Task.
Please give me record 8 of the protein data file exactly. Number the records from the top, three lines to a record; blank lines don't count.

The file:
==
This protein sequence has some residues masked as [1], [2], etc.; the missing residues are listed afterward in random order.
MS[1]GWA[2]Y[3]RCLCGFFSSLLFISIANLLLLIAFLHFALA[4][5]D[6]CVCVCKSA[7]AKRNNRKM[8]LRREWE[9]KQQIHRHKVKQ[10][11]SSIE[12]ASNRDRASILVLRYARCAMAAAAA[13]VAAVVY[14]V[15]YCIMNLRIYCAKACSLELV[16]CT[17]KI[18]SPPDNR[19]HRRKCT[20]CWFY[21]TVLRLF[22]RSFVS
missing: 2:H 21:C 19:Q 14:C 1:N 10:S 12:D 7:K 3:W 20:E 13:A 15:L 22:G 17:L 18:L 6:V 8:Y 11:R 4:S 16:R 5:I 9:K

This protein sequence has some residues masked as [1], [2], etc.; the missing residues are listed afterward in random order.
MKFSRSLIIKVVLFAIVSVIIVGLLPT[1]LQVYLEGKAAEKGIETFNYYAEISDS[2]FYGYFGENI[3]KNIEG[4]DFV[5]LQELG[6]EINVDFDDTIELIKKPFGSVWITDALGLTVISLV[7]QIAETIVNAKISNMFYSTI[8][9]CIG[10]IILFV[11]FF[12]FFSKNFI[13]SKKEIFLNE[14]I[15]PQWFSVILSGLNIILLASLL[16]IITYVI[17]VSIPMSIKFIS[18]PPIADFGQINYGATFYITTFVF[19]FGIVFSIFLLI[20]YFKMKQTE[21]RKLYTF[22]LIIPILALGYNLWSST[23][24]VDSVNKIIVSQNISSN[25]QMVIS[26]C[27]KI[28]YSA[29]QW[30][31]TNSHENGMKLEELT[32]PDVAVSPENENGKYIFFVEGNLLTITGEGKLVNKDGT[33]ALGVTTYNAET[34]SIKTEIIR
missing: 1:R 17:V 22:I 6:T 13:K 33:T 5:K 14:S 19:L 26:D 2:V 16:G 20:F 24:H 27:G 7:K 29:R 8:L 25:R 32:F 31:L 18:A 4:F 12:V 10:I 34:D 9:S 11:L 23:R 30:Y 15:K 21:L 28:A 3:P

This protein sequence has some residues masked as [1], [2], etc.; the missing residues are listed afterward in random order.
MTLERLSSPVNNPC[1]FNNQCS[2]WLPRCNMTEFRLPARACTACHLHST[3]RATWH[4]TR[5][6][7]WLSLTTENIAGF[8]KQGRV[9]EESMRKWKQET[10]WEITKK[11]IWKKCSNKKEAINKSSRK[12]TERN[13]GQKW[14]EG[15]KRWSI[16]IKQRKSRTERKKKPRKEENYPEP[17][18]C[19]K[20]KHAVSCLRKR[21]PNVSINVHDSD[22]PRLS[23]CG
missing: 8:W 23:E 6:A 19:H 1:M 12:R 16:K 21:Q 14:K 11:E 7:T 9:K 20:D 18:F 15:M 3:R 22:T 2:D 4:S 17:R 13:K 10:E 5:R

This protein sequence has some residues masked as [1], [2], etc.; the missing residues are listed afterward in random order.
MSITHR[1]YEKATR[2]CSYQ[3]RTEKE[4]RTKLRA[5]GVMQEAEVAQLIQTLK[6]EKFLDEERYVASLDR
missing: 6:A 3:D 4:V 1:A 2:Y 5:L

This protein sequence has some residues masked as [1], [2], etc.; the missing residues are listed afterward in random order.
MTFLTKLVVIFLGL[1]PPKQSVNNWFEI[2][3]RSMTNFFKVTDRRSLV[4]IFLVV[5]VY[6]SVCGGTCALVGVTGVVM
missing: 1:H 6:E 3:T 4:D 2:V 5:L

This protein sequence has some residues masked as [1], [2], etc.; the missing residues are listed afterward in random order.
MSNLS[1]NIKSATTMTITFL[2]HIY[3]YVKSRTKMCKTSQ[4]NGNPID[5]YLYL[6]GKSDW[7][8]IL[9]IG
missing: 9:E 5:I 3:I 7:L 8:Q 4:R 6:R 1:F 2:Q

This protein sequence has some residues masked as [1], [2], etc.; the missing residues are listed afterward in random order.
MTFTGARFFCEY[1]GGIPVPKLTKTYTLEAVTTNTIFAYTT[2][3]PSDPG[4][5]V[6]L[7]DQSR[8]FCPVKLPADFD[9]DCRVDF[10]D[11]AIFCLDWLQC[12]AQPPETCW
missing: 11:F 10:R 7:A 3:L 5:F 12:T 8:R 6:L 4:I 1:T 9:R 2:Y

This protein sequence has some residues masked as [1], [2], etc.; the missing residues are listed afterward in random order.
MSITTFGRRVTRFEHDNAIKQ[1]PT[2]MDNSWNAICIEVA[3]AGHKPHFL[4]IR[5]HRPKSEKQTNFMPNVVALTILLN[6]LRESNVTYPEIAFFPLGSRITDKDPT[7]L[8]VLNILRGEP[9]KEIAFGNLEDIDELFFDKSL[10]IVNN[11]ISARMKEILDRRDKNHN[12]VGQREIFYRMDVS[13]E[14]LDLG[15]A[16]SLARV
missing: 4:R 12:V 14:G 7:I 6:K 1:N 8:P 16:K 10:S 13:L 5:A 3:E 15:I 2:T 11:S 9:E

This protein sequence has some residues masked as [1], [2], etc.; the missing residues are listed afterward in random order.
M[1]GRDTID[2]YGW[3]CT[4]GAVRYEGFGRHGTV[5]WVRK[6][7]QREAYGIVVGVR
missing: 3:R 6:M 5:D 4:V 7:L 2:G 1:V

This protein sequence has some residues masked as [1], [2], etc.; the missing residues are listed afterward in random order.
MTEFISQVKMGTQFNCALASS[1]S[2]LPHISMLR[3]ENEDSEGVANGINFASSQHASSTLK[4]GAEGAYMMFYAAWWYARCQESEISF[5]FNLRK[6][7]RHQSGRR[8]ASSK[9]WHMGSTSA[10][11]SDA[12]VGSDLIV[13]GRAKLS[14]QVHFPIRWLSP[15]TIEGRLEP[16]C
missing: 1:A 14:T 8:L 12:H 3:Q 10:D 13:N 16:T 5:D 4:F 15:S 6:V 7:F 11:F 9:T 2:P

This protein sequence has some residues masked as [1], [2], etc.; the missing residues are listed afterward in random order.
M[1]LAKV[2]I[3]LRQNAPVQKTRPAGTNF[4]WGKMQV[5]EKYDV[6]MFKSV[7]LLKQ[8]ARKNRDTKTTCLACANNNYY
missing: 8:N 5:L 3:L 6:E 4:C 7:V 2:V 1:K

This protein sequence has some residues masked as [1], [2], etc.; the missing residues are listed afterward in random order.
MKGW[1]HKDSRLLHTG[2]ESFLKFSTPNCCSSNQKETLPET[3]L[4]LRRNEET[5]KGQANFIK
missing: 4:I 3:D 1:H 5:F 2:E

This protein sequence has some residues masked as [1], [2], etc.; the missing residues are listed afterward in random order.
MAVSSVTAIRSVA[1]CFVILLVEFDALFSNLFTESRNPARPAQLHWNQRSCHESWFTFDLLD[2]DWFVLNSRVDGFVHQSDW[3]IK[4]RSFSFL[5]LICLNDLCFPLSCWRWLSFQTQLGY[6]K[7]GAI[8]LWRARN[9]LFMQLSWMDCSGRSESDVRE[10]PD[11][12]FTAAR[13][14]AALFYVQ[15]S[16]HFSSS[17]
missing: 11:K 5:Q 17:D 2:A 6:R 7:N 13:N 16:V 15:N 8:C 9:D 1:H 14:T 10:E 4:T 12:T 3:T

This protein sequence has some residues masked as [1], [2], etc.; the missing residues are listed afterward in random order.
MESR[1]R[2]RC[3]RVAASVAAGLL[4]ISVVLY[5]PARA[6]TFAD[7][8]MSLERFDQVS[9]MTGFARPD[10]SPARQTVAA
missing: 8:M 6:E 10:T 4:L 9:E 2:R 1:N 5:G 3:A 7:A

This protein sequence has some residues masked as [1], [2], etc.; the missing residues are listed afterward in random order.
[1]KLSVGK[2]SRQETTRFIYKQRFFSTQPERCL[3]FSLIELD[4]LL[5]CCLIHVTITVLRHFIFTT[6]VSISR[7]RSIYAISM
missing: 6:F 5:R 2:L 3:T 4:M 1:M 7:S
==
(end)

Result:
This protein sequence has some residues masked as [1], [2], etc.; the missing residues are listed afterward in random order.
MSITTFGRRVTRFEHDNAIKQ[1]PT[2]MDNSWNAICIEVA[3]AGHKPHFL[4]IR[5]HRPKSEKQTNFMPNVVALTILLN[6]LRESNVTYPEIAFFPLGSRITDKDPT[7]L[8]VLNILRGEP[9]KEIAFGNLEDIDELFFDKSL[10]IVNN[11]ISARMKEILDRRDKNHN[12]VGQREIFYRMDVS[13]E[14]LDLG[15]A[16]SLARV
missing: 4:R 12:V 14:G 7:I 6:K 1:N 8:P 16:K 10:S 13:L 5:A 3:E 15:I 2:T 11:S 9:E